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Top British spymaster breaks silence to defend Secret Intelligence Service

PUBLISHED: 10:29 28 October 2010 | UPDATED: 12:45 28 October 2010

Britain's Secret Intelligence Service, SIS, chief John Sawers addresses a gathering of academics, officials and editors in London Thursday Oct. 28, 2010. The boss of Britain's MI6 spy agency has delivered his first public speech, one devoted to explaining his secretive organization's work and outlining the difficulties he faced in ensuring that foreign partners acted fairly. (AP Photo//Toby Melville, Pool) ... Britain-MI6 ... 28-10-2010 ... LONDON ... GBR XEN ... Photo credit should read: TOBY MELVILLE/AP.

Britain's Secret Intelligence Service, SIS, chief John Sawers addresses a gathering of academics, officials and editors in London Thursday Oct. 28, 2010. The boss of Britain's MI6 spy agency has delivered his first public speech, one devoted to explaining his secretive organization's work and outlining the difficulties he faced in ensuring that foreign partners acted fairly. (AP Photo//Toby Melville, Pool) ... Britain-MI6 ... 28-10-2010 ... LONDON ... GBR XEN ... Photo credit should read: TOBY MELVILLE/AP.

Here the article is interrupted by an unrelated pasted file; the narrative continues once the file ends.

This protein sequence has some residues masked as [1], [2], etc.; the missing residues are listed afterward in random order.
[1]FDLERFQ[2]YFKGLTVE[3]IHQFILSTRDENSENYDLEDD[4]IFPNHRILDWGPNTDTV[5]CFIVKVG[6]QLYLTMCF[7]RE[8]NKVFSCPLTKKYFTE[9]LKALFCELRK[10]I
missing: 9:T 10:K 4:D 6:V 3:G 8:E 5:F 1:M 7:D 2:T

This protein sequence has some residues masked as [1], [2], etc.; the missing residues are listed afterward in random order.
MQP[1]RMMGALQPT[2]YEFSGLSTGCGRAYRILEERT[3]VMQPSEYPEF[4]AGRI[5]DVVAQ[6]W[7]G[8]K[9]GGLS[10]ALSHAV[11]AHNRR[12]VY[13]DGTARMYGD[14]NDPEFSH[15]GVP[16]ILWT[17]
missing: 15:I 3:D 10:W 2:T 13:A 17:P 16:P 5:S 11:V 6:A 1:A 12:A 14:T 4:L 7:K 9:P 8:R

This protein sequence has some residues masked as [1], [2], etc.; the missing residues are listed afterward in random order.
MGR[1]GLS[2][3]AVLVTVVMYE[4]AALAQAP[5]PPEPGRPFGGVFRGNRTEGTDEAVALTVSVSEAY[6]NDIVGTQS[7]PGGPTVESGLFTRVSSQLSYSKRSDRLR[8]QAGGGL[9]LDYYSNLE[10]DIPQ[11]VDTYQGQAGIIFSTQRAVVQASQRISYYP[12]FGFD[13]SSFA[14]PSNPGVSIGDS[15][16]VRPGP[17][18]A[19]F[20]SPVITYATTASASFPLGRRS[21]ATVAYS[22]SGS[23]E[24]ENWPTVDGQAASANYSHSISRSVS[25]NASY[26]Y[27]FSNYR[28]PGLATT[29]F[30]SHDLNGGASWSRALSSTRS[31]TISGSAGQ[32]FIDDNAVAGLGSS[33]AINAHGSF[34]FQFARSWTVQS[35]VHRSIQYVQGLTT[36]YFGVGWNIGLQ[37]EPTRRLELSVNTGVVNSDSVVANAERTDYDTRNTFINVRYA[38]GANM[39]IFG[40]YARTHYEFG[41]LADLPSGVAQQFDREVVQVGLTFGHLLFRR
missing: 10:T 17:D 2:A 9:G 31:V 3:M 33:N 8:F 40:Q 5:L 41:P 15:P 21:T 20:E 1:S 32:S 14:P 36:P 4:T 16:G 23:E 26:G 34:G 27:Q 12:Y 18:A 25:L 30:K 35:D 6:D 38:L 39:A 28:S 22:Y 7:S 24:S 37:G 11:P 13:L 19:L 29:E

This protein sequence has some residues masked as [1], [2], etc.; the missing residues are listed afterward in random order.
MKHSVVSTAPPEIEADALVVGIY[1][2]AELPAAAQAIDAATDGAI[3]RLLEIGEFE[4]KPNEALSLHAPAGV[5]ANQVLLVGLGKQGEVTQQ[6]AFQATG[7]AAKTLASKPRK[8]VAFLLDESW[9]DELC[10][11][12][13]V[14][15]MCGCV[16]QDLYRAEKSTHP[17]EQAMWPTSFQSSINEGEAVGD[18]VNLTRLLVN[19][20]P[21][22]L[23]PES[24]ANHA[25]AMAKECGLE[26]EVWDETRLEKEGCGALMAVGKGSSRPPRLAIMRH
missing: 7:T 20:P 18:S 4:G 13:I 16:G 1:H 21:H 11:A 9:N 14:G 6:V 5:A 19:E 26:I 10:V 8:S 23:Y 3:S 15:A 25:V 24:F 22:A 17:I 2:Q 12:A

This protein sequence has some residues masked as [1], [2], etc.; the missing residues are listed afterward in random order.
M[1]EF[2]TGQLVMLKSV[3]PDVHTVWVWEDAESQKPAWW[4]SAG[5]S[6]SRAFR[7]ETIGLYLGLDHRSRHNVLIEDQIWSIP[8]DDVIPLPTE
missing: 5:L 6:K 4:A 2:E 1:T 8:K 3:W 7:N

AP/Press Association Images

Britain’s spymaster today broke silence for the first time to defend the work of the Secret Intelligence Service (SIS).

Sir John Sawers, known as “C” addressed an audience of journalists from the Society of Editors and took as his theme “Britain’s secret front line”.

Sir John posed the questions why we need a secret intelligence service and categorically denied any British intelligence agents had ever been involved in torture.

He said in some circumstances lives had probably been lost because of this stance.

“He said: “Secrecy is not a dirty word. Secrecy is not there as a cover up. Secrecy plays a crucial part in keeping Britain safe and secure.”

“Without secrecy there would be no intelligence services or indeed other national assets like our Special Forces. Our nation would be more exposed as a result.”

Sir John said that today millions of people in Britain are free of fear because of the British government’s work to stop terrorists and would be terrorists in their tracks.

Sir John was speaking a month after publication of the first authorised history of the SIS and in the wake of the national security review. His talk, the first ever to be given by a serving British spymaster, was delivered at Thomson Reuters building in Canary Wharf.

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